What can I do?
Many of us at Lurie Children’s have heard this question the past week—in our hallways, commuting to and from work and at our kitchen tables. The murder of 9-year-old Tyshawn Lee and the release of the video of the police shooting of Laquan McDonald have led to a new sense of urgency for Chicagoans. We know how you feel. Anxious. Uneasy. Eager for change. But what can we do?
The short answer: it’s time for each of us to roll up our sleeves.
Policymakers: we all know there is no one solution, but we have decades of research to help prioritize the changes that will have the most impact. Lurie Children’s has a long history of working with policymakers to improve children’s health. Let’s talk. Our violence prevention and public health experts—the individuals who run Strengthening Chicago’s Youth (SCY) and our Center for Childhood Resilience—believe we should prioritize:
- Sustained investment in youth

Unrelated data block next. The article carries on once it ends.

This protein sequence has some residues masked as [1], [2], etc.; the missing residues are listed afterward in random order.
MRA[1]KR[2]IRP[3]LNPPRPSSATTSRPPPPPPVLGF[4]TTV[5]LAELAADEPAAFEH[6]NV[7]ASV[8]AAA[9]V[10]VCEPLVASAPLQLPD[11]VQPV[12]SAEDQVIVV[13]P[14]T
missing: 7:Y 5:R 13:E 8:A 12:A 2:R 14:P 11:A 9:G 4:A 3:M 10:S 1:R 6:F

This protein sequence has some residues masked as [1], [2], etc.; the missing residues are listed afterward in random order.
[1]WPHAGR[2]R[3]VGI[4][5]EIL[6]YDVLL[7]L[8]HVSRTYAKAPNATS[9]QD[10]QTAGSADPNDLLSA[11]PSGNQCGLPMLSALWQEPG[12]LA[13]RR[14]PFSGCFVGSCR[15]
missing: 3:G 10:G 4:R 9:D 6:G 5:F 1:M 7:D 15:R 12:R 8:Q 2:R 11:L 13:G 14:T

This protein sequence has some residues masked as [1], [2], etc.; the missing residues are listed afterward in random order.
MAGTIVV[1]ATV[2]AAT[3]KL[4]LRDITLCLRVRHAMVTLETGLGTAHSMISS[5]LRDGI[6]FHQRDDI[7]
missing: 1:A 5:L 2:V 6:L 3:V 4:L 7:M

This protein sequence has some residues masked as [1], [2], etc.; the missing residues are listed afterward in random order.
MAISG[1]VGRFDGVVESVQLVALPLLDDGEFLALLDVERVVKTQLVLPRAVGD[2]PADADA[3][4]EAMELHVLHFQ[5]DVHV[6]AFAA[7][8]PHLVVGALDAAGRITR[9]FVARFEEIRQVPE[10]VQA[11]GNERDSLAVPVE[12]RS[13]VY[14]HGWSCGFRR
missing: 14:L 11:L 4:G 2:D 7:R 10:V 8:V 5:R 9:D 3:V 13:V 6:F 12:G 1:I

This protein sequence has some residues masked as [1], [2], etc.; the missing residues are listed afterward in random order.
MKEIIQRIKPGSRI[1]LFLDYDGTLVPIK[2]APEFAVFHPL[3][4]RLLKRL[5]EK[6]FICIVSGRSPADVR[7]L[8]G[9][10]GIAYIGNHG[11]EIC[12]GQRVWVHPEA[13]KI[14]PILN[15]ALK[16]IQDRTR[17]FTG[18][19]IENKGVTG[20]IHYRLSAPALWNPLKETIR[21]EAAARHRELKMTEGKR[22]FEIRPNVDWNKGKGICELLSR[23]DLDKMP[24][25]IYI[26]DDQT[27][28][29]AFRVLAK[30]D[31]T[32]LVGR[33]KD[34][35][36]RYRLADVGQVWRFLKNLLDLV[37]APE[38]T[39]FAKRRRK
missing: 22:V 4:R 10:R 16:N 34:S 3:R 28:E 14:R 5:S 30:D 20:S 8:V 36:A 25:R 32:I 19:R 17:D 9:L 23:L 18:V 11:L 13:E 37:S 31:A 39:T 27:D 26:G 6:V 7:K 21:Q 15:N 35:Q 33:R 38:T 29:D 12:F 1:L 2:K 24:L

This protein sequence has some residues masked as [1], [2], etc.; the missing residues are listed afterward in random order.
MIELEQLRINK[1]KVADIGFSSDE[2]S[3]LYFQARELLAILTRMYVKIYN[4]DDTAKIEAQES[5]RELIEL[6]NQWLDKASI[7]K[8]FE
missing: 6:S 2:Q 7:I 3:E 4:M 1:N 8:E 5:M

- Equitable access to mental health services
- Common sense approaches to gun violence prevention
- Juvenile justice system reforms to reflect the knowledge that adolescents’ brains are not fully developed
- Sustained investment in strong communities.
We stand ready to work with you to help shape these priorities into concrete policies.
Individuals: if you are ready to roll up your sleeves, there are plenty of opportunities to support the same priorities no matter where you live: become a mentor, attend a Mental Health First Aid training, advocate for sensible gun control policies, learn how to become a community organizer, join or start a block club or volunteer at your local school.
For more information about these ideas, visit Strengthening Chicago’s Youth.
By Patrick Magoon
President & CEO
Ann & Robert H. Lurie Children’s Hospital of Chicago
Originally published in the Chicago Sun-Times.